The Aquarian Weekly

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The Aquarian Weekly
The Aquarian Weekly logo.png
TypeAlternative weekly
Owner(s)Arts Weekly, Inc.
Founder(s)James Rensenbrink
PublisherDiane Casazza, Chris Farinas
EditorDebra Kate Schafer
HeadquartersLittle Falls, New Jersey, U.S.

The Aquarian Weekly is a regional alternative weekly newspaper based in Little Falls, New Jersey. Founded in 1969, its focus is rock music and related events in the New Jersey/New York City/Eastern Pennsylvania region. From 1986 to 1992, it was called East Coast Rocker. After returning to its original title, the newspaper began including a pull-out section that retained the East Coast Rocker name, and which is now freely distributed throughout the region. The paper has remained independently owned and operated throughout its existence.


James Rensenbrink (1932–2013), a former employee of two New Jersey newspapers and one Louisiana newspaper, founded The Aquarian in 1969.[1] The Aquarian initially concentrated on radical politics and uncompromising ecological writings, raging against media monopolies as well as antiquated marijuana laws.

In the beginning, The Aquarian promoted hippie culture and healthy lifestyles, dropping issues sporadically from 1969 to 1974 at the cost of 15 cents per issue in 1969, 10 cents by 1971, then becoming free by 1972. In 1973, The Aquarian hit stride, mixing its sociopolitical views and drug culture coverage with new popular music features, as well as covering underground nightspots like CBGB[2]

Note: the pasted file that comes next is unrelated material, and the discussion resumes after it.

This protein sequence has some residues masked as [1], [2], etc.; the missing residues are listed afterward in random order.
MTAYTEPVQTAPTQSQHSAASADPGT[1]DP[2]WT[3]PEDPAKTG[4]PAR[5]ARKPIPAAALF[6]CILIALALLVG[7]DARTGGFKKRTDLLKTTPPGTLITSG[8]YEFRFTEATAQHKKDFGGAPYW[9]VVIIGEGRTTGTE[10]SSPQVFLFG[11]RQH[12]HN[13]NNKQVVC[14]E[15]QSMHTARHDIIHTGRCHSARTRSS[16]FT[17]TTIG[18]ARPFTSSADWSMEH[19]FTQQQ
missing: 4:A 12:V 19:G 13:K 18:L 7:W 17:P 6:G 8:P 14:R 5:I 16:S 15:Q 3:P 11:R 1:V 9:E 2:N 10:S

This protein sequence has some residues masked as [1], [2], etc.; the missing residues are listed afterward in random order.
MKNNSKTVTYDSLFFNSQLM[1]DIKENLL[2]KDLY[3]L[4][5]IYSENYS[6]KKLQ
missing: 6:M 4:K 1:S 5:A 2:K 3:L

The October '73 issue offered a picture of Mick Jagger on its cover, an in-depth interview with the Eagles, and a review of the Allman Brothers Band at Trenton's State Fairgrounds. The February 20, 1974, issue had a pink-hued front cover, while the next issue on March 14, 1974, featured an out-of-shape man in blue and red Superman cape plus the first Classified section, bringing a stabilized 25-cent price to customers. By 1977, The Aquarian became a full-time weekly at a cost of 50 cents.

Cover of a 1983 issue

By January 5, 1983, East Coast Rocker provided full-time music coverage inside The Aquarian while the concurrent New York Arts Weekly concentrated on non-music items and poetry for its strictly New York City audience. On July 18, 1984, the first "Records in Review" section appeared, rating new recordings on a scale of 1 to 10. For issue 614, dated February 12, 1986, The Aquarian changed to a smaller, more accessible 8x12 size. By issue 623 (April 16, 1986), The Aquarian proudly boasted that it was currently "The Only Weekly Music Newspaper in the U.S."

An important historical date was July 16, 1986, when issue 637 temporarily marked the end of The Aquarian in favor of the more conveniently named East Coast Rocker, offering its first issue on July 23, 1986.[1]

East Coast Rocker's May 16, 1990, edition celebrated its 200th issue. A price of $1.50 was established for East Coast Rocker on March 21, 1990, lasting for over 14 years.

The publication changed back to its Aquarian Weekly handle on October 21, 1992, resuming at issue 638 following 326 weekly editions as East Coast Rocker.

By 1996, The Aquarian had become an 11-member co-operative based on employee ownership, consisting of Rensenbrink and several staffers. In 1998, ad director Diane Casazza, ad representative Chris Farinas and production director Mark Sceurman took over publishing.

Notable former staff[edit]

  • Jeff Tamarkin – "On the Island"
  • Vin Scelsa – Fiction
  • Jim Testa – Contributing editor, film and theater
  • Jay Lustig – Co-managing editor
  • Clifford Meth – Contributing writer
  • Elaine Halbersberg – Contributing writer
  • JJ Koczan – Managing editor (currently editor at The Obelisk)
  • Hank Kalet - Political columnist, Guerrilla for Sale


  1. ^ a b Hart, Steven (February 28, 1993). "Alternative Magazine Changes With The Times". New York Times. Retrieved December 7, 2007.
  2. ^ "CBGB's Unknowns". The Aquarian Weekly. Retrieved December 7, 2007.

External links[edit]